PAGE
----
Politicizing “Appeasement”?

Contrary to complaints of Democrats, Bush’s comparison of Obama and Chamberlain is on target

By Jamie Miller

Last week, Barack Obama and every major Democrat denounced President Bush’s comments to the Israeli Parliament when the president said we can’t negotiate with terrorists because that would give us a “false comfort of appeasement.”

Bush’s entire comment was:

Some seem to believe we should negotiate with terrorists and radicals, as if some ingenious argument will persuade them they have been wrong all along. We have heard this foolish delusion before. As Nazi tanks crossed into Poland in 1939, an American senator declared: “Lord, if only I could have talked to Hitler, all of this might have been avoided.” We have an obligation to call this what it is – the false comfort of appeasement, which has been repeatedly discredited by history.

This writer believes that Obama’s foreign policy is best described as a 21st Century version of Prime Minister Chamberlain’s failed foreign policy of appeasement prior to World War II. Obama suggests that tough rhetoric instead of actions will win the “diplomatic” argument. He’s either naïve, inexperienced or just plain stupid. I don’t know anyone who considers Obama stupid, so let’s just say he is naïve and inexperienced and clearly not capable of being a world leader during these turbulent times.

A history lesson is appropriate to understand the historic perspective of appeasement.

The Treaty of Versailles following World War I was viewed by Prime Minister Chamberlain as the root that gave rise of the dictator Adolph Hitler in Germany because the treaty made many internal restrictions on German affairs.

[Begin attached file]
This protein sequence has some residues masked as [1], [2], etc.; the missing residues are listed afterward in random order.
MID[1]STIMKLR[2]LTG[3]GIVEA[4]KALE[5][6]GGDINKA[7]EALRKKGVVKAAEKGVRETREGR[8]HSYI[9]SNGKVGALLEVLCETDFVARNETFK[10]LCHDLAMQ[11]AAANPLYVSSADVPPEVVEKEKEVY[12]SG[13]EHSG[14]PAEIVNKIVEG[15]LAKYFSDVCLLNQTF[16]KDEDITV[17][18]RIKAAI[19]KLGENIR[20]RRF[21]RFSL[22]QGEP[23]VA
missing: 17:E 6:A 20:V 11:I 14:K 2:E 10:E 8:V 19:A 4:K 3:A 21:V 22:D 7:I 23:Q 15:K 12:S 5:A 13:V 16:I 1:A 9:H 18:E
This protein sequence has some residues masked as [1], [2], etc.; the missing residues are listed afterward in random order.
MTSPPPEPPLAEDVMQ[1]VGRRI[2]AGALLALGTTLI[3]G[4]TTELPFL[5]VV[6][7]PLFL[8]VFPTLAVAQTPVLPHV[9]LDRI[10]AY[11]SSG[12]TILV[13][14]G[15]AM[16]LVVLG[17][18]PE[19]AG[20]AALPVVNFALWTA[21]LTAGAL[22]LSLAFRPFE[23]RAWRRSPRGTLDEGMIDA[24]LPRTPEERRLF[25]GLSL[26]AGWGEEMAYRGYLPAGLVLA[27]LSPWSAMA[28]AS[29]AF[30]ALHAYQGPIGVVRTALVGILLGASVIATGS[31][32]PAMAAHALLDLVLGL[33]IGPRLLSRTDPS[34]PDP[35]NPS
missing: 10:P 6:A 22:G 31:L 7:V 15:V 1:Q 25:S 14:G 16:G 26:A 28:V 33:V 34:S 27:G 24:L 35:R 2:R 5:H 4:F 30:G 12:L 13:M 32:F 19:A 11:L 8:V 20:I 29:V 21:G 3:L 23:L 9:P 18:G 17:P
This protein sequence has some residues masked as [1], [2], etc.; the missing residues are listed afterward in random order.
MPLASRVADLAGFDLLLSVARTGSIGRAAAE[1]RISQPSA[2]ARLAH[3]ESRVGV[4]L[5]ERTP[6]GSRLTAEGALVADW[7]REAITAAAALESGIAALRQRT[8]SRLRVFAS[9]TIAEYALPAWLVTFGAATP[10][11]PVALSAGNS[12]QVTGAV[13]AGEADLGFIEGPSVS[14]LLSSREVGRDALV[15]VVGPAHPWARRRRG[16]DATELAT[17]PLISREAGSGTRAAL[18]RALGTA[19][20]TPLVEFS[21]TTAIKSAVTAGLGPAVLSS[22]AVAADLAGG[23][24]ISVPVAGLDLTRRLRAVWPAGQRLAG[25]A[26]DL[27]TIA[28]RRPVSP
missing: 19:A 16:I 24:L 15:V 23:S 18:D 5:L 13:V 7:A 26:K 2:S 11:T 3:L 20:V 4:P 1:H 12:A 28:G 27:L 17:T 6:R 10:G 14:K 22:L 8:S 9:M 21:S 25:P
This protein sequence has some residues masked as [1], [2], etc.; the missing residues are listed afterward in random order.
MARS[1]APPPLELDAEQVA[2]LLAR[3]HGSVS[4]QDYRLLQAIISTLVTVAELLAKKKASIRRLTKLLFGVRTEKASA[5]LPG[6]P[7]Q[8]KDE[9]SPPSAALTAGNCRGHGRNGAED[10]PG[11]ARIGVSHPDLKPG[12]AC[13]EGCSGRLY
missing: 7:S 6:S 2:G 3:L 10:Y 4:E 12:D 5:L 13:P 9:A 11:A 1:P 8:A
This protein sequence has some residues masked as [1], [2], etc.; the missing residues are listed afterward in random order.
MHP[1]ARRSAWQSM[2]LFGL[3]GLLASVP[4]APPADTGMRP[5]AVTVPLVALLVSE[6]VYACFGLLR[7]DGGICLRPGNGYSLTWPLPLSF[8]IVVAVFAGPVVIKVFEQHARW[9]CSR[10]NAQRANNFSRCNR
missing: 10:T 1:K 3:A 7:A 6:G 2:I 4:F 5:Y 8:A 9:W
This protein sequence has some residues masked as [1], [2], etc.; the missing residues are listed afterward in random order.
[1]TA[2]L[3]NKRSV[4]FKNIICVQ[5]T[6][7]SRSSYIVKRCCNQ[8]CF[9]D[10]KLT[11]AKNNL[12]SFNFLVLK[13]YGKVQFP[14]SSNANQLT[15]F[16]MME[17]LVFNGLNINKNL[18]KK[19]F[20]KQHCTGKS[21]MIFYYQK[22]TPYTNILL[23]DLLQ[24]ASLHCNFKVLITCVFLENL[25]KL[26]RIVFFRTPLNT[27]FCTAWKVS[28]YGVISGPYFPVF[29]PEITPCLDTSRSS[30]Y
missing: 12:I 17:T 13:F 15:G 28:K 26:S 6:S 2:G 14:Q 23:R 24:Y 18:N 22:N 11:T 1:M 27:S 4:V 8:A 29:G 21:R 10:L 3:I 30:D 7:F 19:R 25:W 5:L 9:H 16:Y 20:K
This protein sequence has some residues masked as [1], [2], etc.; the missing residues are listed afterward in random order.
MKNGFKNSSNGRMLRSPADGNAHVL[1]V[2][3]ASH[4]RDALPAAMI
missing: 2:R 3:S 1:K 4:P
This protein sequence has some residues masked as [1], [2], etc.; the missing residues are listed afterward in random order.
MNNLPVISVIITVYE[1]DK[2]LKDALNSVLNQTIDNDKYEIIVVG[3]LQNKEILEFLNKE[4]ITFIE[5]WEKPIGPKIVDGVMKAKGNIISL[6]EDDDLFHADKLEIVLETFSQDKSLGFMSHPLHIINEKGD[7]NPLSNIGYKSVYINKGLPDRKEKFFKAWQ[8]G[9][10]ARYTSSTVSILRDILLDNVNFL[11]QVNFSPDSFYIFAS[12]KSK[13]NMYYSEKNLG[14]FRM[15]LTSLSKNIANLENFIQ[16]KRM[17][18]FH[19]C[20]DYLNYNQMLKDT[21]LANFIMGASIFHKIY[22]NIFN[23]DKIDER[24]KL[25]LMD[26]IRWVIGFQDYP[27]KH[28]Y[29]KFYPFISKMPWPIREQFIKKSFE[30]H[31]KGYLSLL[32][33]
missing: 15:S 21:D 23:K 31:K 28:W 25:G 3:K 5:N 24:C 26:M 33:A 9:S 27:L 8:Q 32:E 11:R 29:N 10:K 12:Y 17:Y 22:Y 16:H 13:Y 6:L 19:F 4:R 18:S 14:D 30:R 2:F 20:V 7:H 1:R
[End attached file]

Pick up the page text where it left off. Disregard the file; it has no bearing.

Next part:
Chamberlain first spoke about appeasement as early as 1934, and it became the national foreign policy for Great Britain in 1938 when Chamberlain negotiated the Munich Agreement with Hitler. The agreement was signed in September 1938 by France, Great Britain, Nazi Germany and Italy. It allowed Germany to access the Sudetenland area of Czechoslovakia. Interestingly, Czechoslovakia was not invited to the Munich negotiations. The Munich Agreement followed the policy of Anschluss when Germany annexed Austria in March of 1938, and Anschluss was specifically prohibited by the Treaty of Versailles. Great Britain and France were powerless to stop Nazi Germany.

Of course, Germany went on to invade Czechoslovakia and then Poland in 1939, prompting Britain’s declaration of war against Nazi Germany and ushering in one of the most devastating periods of world history – World War II and the Holocaust.

Is Obama’s foreign policy truly appeasement? Or is it rhetoric by the president that panders to voters of Jewish faith to increase the distrust for Obama and accentuate his lack of foreign policy experience?

The truth is Obama is not an experienced world leader, and he has said that he would meet with Iran with no preconditions even though it is apparent that Iran is supporting terrorists in Iraq. In fact, Obama shows his leadership on his very own web site by listing the 21 issues of importance in alphabetical order. Foreign Policy is listed 10th. What are his most important issues? Does Foreign Policy really fall behind, “Family, Ethics, Disabilities and Civil Rights?” One would think that the leader of the free world would take the initiative to list issues in some order of importance rather than a homely alphabetical list.

Obama describes his policy with Iran on his web site, “Obama is the only major candidate who supports tough, direct presidential diplomacy with Iran without preconditions…If Iran continues its troubling behavior, we will step up our economic pressure and political isolation.”